By using Fourier Transform Infrared Spectroscopy (FTIR), researchers at the Center for Structural Biology and Bioinformatics, Université Libre de Bruxelles, Brussels, Belgium can greatly increase the amount of information that can be extracted from a protein microarray. In a new report in the current issue of Biomedical Spectroscopy and Imaging, they show how high-quality spectra can be obtained from spots of protein no larger than the diameter of a human hair.
The common use of protein microarrays requires the binding of proteins to other compounds such as therapeutic drugs. A fluorescent molecule is attached to the protein so that if binding with the drug occurs, there will be a light signal from the bound pair. However, these fluorescent proteins can be difficult and expensive to produce, and the information is limited to determining whether the drug binds or not.
Infrared (IR) spectroscopy can probe the molecular structure of a substance. Different wavelengths of infrared light are absorbed by different chemical bonds in a molecule, and by scanning a range of wavelengths, the kinds of bonds can be measured. These measurements comprise a fingerprint of the molecules in the sample. Furthermore, IR spectra account not only for the chemical nature of cell molecules, but also for their shape. They are particularly very sensitive to protein secondary structure.
Researchers created microarrays using a commercial tool in which about 100 picoliters of protein were deposited from solution. The resulting spots of protein were about 100 micrometers in diameter. A 128x128 focal-plane-array was used to collect a full infrared spectrum from each of the spots in the array, resulting in 16,384 complete spectra. These spectra were preprocessed to remove random noise and do background correction.
In order to test the sensitivity of the method, lysozyme, albumin, and hemoglobin solutions were prepared at concentrations from 10 to 0.1 mg/ml and deposited in multiple spots. Single spots provided structural and concentration information from a typical protein, albumin.
According to lead investigator Erik Goormaghtigh, PhD, the combination of FTIR and microarray technology has three main advantages.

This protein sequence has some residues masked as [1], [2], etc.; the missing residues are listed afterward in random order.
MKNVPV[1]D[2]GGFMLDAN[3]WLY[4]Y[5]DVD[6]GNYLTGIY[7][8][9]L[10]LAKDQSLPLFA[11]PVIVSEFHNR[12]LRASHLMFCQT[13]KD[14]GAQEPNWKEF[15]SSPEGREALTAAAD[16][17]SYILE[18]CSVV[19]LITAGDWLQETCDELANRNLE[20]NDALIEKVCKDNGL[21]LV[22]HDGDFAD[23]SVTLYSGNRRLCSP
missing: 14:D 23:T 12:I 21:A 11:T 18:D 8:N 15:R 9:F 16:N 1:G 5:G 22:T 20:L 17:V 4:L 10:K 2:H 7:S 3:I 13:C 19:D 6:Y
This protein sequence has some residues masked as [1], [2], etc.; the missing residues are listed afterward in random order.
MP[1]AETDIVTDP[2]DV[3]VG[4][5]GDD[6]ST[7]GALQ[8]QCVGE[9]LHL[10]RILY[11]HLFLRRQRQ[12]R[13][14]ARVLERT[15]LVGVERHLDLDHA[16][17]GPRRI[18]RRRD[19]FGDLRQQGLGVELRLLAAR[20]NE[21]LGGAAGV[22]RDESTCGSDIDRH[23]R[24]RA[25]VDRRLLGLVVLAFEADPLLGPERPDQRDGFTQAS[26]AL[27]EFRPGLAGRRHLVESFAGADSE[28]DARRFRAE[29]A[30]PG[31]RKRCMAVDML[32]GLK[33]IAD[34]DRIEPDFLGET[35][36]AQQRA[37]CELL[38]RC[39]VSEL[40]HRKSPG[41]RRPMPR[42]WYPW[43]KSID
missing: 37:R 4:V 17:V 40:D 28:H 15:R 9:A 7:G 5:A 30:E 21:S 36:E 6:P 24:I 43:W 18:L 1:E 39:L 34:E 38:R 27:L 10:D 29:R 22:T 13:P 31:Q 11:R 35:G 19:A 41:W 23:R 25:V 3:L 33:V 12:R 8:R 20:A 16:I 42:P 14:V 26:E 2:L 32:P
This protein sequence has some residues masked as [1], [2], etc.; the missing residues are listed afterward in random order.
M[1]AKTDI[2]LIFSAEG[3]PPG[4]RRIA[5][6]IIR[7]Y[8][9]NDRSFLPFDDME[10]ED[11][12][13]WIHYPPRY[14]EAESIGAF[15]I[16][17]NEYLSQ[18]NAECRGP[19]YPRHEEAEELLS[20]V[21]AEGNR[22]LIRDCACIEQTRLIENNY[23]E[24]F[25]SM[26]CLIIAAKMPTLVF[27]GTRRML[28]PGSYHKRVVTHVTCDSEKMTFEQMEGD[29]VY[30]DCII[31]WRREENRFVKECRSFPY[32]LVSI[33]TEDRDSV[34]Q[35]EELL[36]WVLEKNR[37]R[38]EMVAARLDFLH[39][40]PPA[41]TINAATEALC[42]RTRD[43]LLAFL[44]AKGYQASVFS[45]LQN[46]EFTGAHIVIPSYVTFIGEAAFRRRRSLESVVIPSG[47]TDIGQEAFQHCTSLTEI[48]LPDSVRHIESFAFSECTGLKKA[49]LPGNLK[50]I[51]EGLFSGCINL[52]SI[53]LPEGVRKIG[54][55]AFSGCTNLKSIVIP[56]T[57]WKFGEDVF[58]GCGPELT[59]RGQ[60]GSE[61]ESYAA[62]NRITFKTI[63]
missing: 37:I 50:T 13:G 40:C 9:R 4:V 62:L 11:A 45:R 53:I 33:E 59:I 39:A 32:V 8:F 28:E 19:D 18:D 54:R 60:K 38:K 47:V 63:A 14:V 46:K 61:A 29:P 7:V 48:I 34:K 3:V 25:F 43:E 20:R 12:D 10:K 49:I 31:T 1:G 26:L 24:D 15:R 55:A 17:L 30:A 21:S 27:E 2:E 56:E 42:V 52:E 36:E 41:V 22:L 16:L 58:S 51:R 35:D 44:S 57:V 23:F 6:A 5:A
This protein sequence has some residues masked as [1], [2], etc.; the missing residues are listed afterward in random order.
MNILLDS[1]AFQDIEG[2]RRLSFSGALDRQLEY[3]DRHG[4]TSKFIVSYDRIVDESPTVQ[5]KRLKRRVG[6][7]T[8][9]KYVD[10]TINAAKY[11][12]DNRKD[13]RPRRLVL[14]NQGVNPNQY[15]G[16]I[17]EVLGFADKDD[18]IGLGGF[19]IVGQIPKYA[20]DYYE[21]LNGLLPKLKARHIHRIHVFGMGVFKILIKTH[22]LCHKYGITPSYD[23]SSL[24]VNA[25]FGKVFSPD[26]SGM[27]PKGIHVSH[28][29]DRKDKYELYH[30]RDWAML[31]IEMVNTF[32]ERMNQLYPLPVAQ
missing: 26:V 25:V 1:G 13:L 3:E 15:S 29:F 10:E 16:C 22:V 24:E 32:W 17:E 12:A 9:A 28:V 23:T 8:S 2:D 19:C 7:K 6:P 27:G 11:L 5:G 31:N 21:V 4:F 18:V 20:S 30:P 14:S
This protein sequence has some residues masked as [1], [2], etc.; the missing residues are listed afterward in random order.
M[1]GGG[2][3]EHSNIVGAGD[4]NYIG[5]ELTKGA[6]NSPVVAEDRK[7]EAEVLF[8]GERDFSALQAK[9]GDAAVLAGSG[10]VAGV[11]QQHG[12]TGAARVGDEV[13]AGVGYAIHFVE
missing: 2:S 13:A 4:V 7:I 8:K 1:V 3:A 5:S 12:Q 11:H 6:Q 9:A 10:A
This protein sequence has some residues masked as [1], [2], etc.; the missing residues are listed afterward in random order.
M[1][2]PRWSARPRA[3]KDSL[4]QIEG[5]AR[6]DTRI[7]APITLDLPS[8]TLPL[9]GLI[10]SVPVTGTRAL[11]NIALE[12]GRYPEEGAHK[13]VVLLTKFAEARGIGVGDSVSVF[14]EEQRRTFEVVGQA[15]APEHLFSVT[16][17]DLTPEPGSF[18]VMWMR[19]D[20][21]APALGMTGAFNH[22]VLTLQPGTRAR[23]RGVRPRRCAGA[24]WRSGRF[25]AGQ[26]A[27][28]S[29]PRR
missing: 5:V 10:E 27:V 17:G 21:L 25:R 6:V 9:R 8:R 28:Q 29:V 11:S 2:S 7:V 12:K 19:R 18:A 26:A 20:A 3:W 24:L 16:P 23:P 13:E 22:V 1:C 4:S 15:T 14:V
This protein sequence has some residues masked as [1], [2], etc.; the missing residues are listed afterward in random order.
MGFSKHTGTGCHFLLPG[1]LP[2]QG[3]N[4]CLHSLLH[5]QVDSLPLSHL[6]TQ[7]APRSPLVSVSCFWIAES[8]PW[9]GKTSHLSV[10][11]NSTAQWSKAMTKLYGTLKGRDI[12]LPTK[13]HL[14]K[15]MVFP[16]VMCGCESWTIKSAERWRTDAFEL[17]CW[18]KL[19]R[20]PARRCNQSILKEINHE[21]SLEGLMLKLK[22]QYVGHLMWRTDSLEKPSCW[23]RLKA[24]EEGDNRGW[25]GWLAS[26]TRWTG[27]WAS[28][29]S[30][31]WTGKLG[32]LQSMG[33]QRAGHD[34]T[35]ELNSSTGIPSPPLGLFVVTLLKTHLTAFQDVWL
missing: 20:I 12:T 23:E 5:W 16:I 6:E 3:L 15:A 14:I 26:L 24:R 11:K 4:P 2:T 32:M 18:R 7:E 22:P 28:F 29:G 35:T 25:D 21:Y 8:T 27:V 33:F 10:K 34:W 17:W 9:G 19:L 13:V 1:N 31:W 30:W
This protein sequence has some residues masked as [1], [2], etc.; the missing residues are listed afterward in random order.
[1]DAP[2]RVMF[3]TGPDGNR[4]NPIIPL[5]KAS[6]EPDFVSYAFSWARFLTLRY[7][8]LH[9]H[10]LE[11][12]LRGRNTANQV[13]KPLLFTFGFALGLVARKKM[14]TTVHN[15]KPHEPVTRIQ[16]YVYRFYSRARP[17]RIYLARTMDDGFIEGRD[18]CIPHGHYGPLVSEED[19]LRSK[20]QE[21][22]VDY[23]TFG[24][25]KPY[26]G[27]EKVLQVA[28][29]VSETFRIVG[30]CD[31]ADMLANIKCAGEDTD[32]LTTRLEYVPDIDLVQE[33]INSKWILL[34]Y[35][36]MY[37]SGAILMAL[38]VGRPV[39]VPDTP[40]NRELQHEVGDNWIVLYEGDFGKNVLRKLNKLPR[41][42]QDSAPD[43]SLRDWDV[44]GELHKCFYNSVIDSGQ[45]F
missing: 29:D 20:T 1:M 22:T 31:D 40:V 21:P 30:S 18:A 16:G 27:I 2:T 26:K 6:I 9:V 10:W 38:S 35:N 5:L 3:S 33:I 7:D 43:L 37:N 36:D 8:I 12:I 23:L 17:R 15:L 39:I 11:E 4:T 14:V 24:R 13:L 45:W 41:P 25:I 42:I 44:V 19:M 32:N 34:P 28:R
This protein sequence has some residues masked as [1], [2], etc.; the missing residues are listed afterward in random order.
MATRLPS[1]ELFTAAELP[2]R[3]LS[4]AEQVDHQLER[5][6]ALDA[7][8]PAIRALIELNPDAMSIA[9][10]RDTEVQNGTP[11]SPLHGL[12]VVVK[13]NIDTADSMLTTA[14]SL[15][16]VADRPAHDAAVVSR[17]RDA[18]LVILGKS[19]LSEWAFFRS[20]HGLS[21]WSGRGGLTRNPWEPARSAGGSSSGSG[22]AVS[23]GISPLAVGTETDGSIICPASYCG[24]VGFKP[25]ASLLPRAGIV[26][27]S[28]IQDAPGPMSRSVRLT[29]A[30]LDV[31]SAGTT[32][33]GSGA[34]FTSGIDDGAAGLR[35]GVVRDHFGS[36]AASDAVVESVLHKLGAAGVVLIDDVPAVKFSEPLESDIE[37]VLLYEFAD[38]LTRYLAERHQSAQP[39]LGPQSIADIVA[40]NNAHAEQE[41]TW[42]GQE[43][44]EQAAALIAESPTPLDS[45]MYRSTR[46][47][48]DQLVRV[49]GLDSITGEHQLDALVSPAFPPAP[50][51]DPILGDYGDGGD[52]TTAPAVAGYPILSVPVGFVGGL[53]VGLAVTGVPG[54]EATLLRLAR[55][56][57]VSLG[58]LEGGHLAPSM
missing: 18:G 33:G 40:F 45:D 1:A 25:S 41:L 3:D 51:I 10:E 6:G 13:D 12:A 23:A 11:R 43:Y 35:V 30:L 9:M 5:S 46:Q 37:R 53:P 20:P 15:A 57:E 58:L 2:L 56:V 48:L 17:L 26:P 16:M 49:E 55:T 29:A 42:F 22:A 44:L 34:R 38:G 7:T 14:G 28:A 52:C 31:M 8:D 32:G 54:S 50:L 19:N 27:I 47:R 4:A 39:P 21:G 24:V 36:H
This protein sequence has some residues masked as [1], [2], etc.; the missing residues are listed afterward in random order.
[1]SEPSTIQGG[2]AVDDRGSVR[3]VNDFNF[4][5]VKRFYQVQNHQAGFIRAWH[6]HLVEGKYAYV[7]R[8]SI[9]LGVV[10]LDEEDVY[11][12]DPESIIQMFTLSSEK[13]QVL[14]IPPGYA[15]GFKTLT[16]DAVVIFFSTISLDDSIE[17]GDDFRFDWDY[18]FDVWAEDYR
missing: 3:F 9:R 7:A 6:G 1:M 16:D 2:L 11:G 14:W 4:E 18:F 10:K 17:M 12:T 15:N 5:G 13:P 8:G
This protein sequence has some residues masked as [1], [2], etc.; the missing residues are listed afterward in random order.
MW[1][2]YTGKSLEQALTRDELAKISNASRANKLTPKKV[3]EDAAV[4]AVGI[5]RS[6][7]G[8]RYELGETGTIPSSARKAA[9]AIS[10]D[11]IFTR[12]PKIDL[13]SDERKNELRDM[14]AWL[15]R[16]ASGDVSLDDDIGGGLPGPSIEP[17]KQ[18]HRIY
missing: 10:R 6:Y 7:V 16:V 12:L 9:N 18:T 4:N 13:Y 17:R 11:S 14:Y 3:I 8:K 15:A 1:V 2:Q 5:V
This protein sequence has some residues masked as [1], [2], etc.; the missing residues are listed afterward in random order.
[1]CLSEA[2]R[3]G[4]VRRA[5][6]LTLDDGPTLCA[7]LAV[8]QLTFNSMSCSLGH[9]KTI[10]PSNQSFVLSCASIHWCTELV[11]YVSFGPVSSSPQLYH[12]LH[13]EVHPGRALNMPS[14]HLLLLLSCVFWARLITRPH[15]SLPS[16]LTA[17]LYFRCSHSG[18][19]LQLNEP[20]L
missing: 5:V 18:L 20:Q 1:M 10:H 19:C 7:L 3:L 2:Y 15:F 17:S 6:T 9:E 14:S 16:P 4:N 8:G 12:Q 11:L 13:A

2. Direct and absolute quantification of proteins: Infrared detection can quantify the amount of bound protein in a sample.
3. Full imprint of proteins: Infrared imaging provides a complete vibrational spectrum of the binding molecule, which includes information on chemical reactions and protein secondary structure.
"The results of this study show that high quality spectra can be obtained from minute amounts of proteins, i.e. below a single monolayer of proteins," explained Dr. Goormaghtigh. "This is important as it opens the way to use infrared imaging, instead of fluorescence for instance, for detection of binding. This work also shows that it is now possible to produce high throughput protein analysis by combination of microarrays technology and infrared spectroscopy imaging allowing hundreds of proteins to be quantitatively analyzed in a few minutes. The whole process from protein production/purification to microarray analysis is now integrated in a high throughput robotic platform called Robotein."
"The study by Goormagtigh and co-workers will further enhance the usefulness of FTIR spectroscopy for protein pharmaceuticals and proteomics research. The approach will nicely complement and supplement existing techniques, used for protein characterization, such as CD, NMR and mass spectrometry," commented Biomedical Spectroscopy and Imaging Editor-in-Chief Dr. Parvez I. Haris, Faculty of Health & Life Sciences, De Montfort University, UK.
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